Tom Murphy: Yellowstone Photographer
His iconic photos have captured the world; but it’s Yellowstone that claims his heart
If you’re a legitimate wildlife photographer anywhere in the world, you’ve spent time in Yellowstone National Park. If you’re Tom Murphy, you arrived in 1975 and never quite left.
“Where else can I get up in the morning and within an hour see grizzly bears, bison, wolves, just all these amazing things?” asks the Livingston, Montana, resident.
He’s slept in the dirt and in the snow. He’s brought his students with Wilderness Photography Expeditions to the mountains and valleys in between. And all along the way, he’s taken photographs that have become a symbol of Yellowstone National Park.
Murphy officially moved to the Yellowstone area in 1978 and became the first person licensed to lead photography tours in Yellowstone Park. He has skied across the park three times, and estimates he’s done about 45 overnight ski trips in the park, traveling over 2,000 miles on those trips. The miles have afforded a lot of stories, which Murphy is turning into a book on skiing.
As a completely self-taught photographer, he says he has no regrets. He’s struggled through all the mistakes, and now, as a teacher, he understands the learning process. The result is a devoted following of students, and today Murphy travels the world, teaching and photographing from Alaska to Antarctica, Africa and New Zealand.
But the Yellowstone region is always home. “This is still my favorite place,” he says.
The Zen of Photography, According to Murphy
“My goal is to tell stories through still photography images,” says Murphy. It’s about understanding light and animal behavior. But it’s also about seeing.
“A successful photograph has to tell part of a story, of the photographer’s experience and their emotional response,” he explains. These stories, he says, are stronger if a photograph has the sense of being more three-dimensional. It’s a trademark of Murphy’s stunning work—the way a two-dimensional image creates an illusion of space, volume and depth. “You want to walk into that photograph,” he says. “You want to create some kind of emotional response.”
But Murphy is also cognizant of the deeper meaning of his work. “I really do want people to get connected to wild places,” he says. “If I can make a photograph … and make it something beautiful and people recognize it as beautiful, then they will recognize that as valuable. And therefore, if it’s valuable, it’s worth saving.”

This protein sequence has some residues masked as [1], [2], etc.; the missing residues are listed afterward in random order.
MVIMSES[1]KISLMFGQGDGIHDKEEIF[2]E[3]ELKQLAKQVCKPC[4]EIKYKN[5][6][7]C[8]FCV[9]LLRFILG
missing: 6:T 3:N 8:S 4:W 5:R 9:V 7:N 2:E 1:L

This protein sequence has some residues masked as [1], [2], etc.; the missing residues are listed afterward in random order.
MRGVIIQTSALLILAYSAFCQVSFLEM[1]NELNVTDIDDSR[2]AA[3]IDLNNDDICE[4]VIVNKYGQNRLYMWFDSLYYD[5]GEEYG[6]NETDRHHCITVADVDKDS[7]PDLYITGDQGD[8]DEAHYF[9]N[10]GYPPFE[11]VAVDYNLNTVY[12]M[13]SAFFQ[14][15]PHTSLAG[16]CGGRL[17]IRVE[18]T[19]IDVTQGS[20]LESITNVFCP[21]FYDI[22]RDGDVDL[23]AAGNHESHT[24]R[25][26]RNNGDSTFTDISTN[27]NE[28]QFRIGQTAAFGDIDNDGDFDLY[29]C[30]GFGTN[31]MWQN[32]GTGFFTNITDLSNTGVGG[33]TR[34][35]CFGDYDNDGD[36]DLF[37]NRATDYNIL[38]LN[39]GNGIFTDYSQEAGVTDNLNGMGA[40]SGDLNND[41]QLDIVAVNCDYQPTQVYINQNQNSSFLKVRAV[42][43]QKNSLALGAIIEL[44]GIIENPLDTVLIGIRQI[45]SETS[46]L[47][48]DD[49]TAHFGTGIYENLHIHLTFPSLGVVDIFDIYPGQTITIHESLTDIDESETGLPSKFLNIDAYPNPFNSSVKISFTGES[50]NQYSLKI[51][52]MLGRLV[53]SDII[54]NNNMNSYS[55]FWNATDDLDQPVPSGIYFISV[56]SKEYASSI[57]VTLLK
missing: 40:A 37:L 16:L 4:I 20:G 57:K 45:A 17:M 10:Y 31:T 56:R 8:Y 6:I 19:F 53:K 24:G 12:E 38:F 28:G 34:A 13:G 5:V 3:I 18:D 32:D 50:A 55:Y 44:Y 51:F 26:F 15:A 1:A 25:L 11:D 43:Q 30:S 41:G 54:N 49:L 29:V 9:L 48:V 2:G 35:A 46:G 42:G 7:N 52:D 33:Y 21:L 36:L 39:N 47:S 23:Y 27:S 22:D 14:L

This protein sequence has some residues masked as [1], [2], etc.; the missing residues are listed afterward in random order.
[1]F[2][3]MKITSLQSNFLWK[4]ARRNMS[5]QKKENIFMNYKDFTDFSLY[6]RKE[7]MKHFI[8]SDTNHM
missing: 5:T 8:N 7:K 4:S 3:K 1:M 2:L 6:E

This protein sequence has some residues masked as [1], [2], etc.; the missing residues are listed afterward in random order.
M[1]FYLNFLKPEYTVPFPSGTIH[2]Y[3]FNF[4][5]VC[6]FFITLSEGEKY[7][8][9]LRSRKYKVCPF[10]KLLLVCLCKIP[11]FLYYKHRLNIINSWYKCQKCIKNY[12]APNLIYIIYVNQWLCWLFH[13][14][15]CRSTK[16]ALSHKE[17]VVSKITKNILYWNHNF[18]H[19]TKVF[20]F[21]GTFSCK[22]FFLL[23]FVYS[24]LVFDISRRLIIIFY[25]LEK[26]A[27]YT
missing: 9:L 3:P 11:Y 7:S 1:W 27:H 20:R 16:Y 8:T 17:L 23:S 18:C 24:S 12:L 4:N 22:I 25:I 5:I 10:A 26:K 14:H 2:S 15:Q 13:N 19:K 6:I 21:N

For Murphy, Yellowstone is a place he’ll never stop coming back to because it’s so big, so varied, and because it’s wild.
Finding the Right Moment
Murphy says, “I pretty much place myself as a victim of serendipity.” He prefers to go out and wander around. “Something is happening everywhere,” he opines. You don’t have to follow the crowds; he prefers to have a sense of discovery about the day. As he gets older, he says, he’s learning to see better.
For park visitors, he suggests, “Walk off, out of sight of the road, and sit down for a while, and you’ll get a much better sense of what Yellowstone really is.”
Making Your Own Luck
“You make your own luck,” says Murphy. “And the more you know, the better your luck is going to be.” So that means, he says, you need to educate yourself. Learn things like that the bison calve towards the end of April and the elk a month later at the end of May. Learn that the best time to find a grizzly bear is in April and May, but it’ll be better viewing if there’s a lot of snow up high and they’re coming down low to feed. Know the migration patterns of birds.
The Right Equipment
“It’s necessary to have a good, long lens for wildlife” says Murphy. He suggests 400mm or more. When you have to keep at least 100 yards from bears and wolves, a 200mm lens doesn’t work. He also suggests having a pair of binoculars: they’re useful to anticipate a photo, watch light, and so on.
MEET THE PHOTOGRAPHER
Tom Murphy is part of the Inspired by Yellowstone Artist Series, which brings local artists into the park to share their work and talk with visitors.
Jennifer White is a writer living in Paradise Valley, Montana. Her fiction and nonfiction have appeared in a variety of publications, from Women’s Adventure to Backcountry Journal, Narrative Magazine, and Conde Nast Traveler online. She has served as an artist-in-residence in Glacier National Park and enjoys calling the Yellowstone region home.
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